What’s your favorite sweet treat?

In the Philippines, there’s a treat my Lola always got - churros con chocolate. And it’s just as it sounds, fresh churros served with a side of melted or hot chocolate to dip into. It is one of those things I rarely see around, so when I find it, I have to get it. The other would be a Tahitian Vanilla crème brûlée, and it’s that specific because, on Tahiti, the vanilla is so superb that I can’t do any other strain of vanilla.

Coal or candy in your Christmas stocking? Why?

Team lump of coal all the way! Coal can keep your house warm, enable you to cook more food, etc. Honestly, my favorite holiday is Halloween to the Day of the Dead, not just because I write primarily in the Dark Fantasy/Horror genres. I find the end of the year holidays of Thanksgiving to New Year to be very often difficult, lonely, traumatic, and complicated, be it from family traumas or PTSD or just unmet, unrealistic expectations. And I think there can be callousness thrown at those who don’t put on a mask of faking the ‘holiday spirit’ as just being negative. There might be real pain and danger behind just pretending this season is fantastic for everyone all the time.

What superpower would you love to have? Why?

Breathing underwater. Disney’s The Little Mermaid came out during my formative childhood years. Being from a family of various Pacific Islanders, being proficient in ocean water from an early age was a big expectation. The idea of being able to swim for more extended and greater depths in the ocean to fulfill my dream of one day swimming with a ‘Honu’ (Tahitian/Hawaiian for turtle) would be enough to make me cry the happy tears of an anime character.

Favorite hot beverage. Why?

Hot chocolate or a hot toddy, simply because they remind me of being in Germany, Switzerland, and Iceland, traveling through the Black Forest, the Alps, or the glacial ice caves. The tour guides often brought along these beverages as a treat for us when we’d get to the most isolated portion of the nature section, be it a forest glade almost waist-deep in snow or the top of a mountain. These drinks would help bring back some much-needed core warmth to our systems since the temperatures would often be close to fifteen degrees Fahrenheit.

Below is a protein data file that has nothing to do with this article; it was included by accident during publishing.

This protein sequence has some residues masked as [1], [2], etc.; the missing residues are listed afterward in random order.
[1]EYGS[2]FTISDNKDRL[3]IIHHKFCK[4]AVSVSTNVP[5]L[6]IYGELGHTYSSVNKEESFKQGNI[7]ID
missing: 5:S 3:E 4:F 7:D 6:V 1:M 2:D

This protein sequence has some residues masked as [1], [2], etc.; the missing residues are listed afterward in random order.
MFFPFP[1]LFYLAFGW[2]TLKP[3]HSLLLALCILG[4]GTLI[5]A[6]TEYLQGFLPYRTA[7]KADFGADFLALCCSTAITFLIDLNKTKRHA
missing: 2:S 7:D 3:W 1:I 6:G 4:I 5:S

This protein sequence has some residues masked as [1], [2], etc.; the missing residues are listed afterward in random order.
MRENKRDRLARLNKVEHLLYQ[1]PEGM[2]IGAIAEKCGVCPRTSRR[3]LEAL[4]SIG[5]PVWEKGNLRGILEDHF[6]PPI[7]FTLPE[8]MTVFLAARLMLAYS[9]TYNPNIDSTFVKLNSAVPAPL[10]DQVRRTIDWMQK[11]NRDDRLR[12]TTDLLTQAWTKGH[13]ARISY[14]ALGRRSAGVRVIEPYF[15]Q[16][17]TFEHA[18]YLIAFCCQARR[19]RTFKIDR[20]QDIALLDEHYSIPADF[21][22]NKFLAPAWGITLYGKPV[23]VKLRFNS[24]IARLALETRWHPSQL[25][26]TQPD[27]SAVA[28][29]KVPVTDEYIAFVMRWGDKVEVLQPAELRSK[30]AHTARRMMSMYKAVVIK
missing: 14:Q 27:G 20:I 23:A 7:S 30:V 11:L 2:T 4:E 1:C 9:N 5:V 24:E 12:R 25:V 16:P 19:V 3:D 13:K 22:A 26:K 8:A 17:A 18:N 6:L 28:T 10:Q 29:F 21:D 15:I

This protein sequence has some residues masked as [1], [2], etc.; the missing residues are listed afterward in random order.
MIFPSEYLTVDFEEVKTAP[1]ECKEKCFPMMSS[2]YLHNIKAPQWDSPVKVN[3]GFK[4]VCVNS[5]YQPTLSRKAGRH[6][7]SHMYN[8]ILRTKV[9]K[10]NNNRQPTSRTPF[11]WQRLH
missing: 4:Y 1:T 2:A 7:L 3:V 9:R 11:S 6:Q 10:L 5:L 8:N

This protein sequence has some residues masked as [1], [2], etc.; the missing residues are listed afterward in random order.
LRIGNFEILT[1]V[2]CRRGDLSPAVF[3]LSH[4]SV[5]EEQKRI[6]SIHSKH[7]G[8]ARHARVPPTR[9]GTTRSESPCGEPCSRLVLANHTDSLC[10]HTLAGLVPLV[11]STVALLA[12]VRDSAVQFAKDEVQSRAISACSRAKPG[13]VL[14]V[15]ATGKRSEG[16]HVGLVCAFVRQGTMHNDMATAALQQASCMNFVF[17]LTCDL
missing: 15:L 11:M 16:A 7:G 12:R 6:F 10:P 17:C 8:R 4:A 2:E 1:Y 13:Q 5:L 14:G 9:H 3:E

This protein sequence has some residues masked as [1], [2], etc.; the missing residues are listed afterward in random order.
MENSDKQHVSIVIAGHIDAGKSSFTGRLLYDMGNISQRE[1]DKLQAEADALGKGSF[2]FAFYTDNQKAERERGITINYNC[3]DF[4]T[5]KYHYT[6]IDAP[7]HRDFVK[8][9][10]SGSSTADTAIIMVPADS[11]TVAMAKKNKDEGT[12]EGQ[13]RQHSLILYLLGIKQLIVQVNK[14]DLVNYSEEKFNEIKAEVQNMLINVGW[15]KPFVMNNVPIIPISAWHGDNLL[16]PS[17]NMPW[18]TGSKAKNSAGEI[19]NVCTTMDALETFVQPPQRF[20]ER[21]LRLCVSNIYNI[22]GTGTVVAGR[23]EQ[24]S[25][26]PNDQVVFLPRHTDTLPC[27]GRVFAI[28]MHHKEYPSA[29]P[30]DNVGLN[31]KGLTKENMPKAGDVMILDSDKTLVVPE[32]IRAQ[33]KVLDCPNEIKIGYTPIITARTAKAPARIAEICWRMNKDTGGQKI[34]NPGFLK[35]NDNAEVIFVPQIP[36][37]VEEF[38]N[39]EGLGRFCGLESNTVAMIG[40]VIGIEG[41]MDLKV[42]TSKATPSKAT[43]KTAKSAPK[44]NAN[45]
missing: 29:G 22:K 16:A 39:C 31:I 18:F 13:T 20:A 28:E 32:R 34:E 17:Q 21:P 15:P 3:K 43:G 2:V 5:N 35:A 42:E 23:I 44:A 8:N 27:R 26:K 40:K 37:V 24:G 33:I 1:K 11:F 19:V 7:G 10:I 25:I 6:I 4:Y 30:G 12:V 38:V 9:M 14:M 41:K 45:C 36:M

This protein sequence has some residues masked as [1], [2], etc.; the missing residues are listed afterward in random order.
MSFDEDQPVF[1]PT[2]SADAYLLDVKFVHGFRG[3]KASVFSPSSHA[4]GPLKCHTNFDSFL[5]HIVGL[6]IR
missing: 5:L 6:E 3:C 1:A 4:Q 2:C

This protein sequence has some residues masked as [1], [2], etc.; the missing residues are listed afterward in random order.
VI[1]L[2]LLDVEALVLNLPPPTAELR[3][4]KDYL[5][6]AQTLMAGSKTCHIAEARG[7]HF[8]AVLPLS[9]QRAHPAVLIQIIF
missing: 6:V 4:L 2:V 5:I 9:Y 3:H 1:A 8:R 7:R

What four literary characters would you most like to have over for dinner?

Samwise Gamgee because a hobbit could prepare any meal better than I could. Plus, I’d definitely have leftovers, and drinks would be better. Tinkerbell would be next because I could probably discuss a way to learn how to fly for hobbit food and since Samwise likes elves, this could be an exciting experience. Anne Shirley would be my third choice because her ability to use her imagination would just go nuts and spark amazing conversation or at least bring out a full poetic speech. Last, I think I’d go with Sita from The Last Vampire series by Christopher Pike, just for the nostalgia of meeting a character I remember enjoying as a kid, but also one that could settle the group down quickly.

Favorite pizza toppings.

Ohhh, this is definitely a Los Angeles thing, but it’s not just the toppings. It’s specifically a Numero Uno House Specialty Pizza, the Slaughterhouse 5. It’s a Chicago-style dough topped with mozzarella cheese, pepperoni, mushrooms, onions, green bell peppers, and fresh tomatoes.

You’ve just won a million dollars and you’re not allowed to save any of it. What do you spend it on?

This reminds me of a Richard Pryor film called Brewster’s Millions, which is, oddly enough, based on a novel from the early 1900s by the same name. I would like to donate half to a charity supporting female education in the Philippines and Tahiti, so a quarter of a million to each island setting. The other half would go to an education fund for my goddaughter, and then I’d used the last quarter million on crazy things Rodeo drive for my office, home decor, or wardrobe.

Favorite class in high school. Why?